Content tagged '70s'
Bananamour (Album of the Day)
Kevin Ayers was the first member of legendary Canterbury group Soft Machine to launch a solo career, and his four albums for Harvest remain unheralded progressive rock gems. The last of these, BANANAMOUR, filters some of the singer-songwriter's most accessible material through his relentlessly diverse approach; the 1973 collection shifts effortlessly from psychedelia to glam to punchy R&B and beyond. Gong guitarist Steve Hillage and former bandmates Mike Ratledge and Robert Wyatt can all be heard here, while a couple of Ayers' other musical friends helped inspire songs: Syd Barrett (single “Oh! Wot A Dream”) and Nico (the ethereal epic “Decadence”). BANANAMOUR turns 45 this month, and ranks among the British eccentric's crowning achievements.
Double Vision (Expanded) (Album of the Day)
Though half the band was British (hence the name), America embraced Foreigner with open arms in the late 1970s. Founded by journeyman guitarist Mick Jones and powered by Lou Gramm's strong vocals, the group was an immediate smash, their debut album going multi-platinum. Foreigner's follow-up was even more successful; 1978's DOUBLE VISION ruled the U.S. Top Ten for half a year thanks to the hit singles “Hot Blooded,” “Blue Morning, Blue Day” and the title number. The Expanded Edition of this arena rock classic adds swaggering live versions of “Hot Blooded” and rare song “Love Maker” to the original 10 tracks. In honor of Gramm's birthday, we'll give DOUBLE VISION another spin today.
Q: Are We Not Men? A: We Are Devo! (Album of the Day)
After seeing Devo's first New York show, David Bowie declared that “this is the band of the future,” and as usual, he was right. Produced by Brian Eno, the band's debut, Q: ARE WE NOT MEN? A: WE ARE DEVO!, was playfully subversive from the smiling image of pro golfer Chi Chi Rodriguez on its cover to the herky-jerky version of “(I Can't Get No) Satisfaction” in its grooves. Though the principles of de-evolution would be further described on future releases, the Ohio quintet lay the groundwork for their skewed vision of reality on such songs as “Mongoloid” and “Jocko Homo.” The critical stature of the 1978 Warner Bros. collection has only risen with time, and both Pitchfork and Rolling Stone have cited the set as one of the decade's greatest. Today we'll give the gold-certified Q: ARE WE NOT MEN? A: WE ARE DEVO! another spin to wish co-founder Mark Mothersbaugh a happy birthday.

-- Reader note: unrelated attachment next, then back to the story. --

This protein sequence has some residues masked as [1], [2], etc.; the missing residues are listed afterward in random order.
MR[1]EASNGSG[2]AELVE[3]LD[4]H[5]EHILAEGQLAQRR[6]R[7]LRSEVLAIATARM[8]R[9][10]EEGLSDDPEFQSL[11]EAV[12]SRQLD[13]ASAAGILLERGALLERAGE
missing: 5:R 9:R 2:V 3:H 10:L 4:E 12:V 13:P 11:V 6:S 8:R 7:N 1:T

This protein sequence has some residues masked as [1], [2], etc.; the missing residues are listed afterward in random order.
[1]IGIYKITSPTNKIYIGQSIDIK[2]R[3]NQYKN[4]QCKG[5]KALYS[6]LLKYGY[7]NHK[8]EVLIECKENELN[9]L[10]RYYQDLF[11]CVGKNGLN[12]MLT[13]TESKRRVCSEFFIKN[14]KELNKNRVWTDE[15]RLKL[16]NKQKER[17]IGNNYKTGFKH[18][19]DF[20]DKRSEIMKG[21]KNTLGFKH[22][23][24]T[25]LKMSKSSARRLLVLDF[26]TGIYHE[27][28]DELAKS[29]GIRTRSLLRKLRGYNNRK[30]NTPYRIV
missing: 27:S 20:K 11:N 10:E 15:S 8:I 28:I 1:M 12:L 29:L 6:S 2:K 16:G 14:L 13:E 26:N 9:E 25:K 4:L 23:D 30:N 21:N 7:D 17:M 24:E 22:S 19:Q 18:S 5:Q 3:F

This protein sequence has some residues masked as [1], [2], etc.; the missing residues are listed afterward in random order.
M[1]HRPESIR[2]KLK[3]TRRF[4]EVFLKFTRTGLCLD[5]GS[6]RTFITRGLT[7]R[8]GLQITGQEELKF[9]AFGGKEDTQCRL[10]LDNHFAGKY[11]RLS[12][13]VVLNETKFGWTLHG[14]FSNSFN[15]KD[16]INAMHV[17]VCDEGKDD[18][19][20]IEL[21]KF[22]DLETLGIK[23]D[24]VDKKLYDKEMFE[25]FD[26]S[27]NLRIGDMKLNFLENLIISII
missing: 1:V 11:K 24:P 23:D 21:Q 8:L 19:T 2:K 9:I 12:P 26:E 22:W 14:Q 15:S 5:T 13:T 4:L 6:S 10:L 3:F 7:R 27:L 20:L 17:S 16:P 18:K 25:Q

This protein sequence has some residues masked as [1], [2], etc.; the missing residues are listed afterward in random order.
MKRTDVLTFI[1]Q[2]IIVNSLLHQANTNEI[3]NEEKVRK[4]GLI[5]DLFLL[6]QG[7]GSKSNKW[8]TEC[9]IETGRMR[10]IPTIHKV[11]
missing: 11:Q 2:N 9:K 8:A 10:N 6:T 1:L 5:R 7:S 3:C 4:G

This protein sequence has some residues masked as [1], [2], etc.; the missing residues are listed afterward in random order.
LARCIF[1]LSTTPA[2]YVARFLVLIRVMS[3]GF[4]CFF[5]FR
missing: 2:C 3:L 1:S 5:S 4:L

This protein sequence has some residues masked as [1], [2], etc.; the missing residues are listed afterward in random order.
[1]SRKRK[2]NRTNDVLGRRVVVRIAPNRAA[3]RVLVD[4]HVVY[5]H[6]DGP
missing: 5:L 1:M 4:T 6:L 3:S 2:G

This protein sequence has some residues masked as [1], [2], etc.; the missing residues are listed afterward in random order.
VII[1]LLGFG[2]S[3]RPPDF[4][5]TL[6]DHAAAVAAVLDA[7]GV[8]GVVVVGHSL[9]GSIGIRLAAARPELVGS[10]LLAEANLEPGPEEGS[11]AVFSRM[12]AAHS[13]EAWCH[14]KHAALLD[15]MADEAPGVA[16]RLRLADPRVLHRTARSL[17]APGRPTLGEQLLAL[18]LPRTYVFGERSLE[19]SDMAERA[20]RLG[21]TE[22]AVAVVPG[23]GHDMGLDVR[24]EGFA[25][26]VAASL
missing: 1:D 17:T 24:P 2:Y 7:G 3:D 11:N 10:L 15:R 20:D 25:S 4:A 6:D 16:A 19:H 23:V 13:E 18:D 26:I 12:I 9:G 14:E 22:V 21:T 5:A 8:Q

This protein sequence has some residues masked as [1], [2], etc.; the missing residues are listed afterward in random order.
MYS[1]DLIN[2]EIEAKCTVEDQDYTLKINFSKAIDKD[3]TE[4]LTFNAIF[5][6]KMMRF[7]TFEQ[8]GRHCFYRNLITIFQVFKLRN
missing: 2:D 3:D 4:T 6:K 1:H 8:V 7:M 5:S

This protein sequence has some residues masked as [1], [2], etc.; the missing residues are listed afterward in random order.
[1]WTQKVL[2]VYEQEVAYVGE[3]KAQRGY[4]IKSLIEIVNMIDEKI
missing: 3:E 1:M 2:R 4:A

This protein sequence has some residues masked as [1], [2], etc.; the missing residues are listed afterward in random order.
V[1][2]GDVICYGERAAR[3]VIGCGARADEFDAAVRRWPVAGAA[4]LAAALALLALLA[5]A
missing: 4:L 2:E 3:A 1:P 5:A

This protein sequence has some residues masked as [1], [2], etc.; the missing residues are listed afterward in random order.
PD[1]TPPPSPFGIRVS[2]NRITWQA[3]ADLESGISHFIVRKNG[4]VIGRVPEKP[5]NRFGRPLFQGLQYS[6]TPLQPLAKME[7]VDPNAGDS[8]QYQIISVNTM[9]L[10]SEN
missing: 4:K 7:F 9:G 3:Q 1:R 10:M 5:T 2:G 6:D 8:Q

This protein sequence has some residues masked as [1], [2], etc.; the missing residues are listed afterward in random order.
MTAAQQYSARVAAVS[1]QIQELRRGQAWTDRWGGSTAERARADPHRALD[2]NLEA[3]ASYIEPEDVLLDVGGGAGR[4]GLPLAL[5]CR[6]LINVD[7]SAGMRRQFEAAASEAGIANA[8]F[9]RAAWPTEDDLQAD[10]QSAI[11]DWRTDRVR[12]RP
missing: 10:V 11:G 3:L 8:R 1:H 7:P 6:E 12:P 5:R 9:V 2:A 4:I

We Are Family (Album of the Day)
Sister Sledge already had a couple of studio sets under their belts when they released WE ARE FAMILY, but it was on that Cotillion collection that the quartet truly hit it out of the park. Thanks partially to its use as the theme song to the Pittsburgh Pirates' successful World Series run, the title track became a No.2 hit; and opener “He's the Greatest Dancer” also reached the Top Ten; the album itself went platinum on this day in 1979. Philadelphia siblings Kathy, Debbie, Joni and Kim Sledge harmonize like angels and each gets a chance to sing lead, and the sisters get a huge assist from Chic's Bernard Edwards and Nile Rodgers, who wrote and produced these 8 tracks. Rodgers once declared that “pound for pound, I think WE ARE FAMILY is our best album hands down,” and it stands as not just Sister Sledge's finest, but one of the greatest long-players of the disco era.
Space Ritual (Album of the Day)
Hawkwind had earned a reputation as one of the hardest-gigging bands in Britain by the time they played the December 1972 concerts heard on SPACE RITUAL. These performances were elaborate rock operas, and though you can't see the light show, dancers or Barney Bubbles-designed sets on this double album, the music is spectacular on its own. Drawn largely from previous studio collection DOREMI FASOL LATIDO, the songs tell a sci-fi tale of Starfarers traveling to Earth – a delightfully harebrained concept that, in the hands of the group's classic lineup (including a pre-Motorhead Lemmy on bass), inspired some thunderously heavy progressive rock. “Orgone Accumulator,” “Space Is Deep” and “Sonic Attack” have lost none of their mind-warping power, and SPACE RITUAL will take you on an audio trip across the cosmos.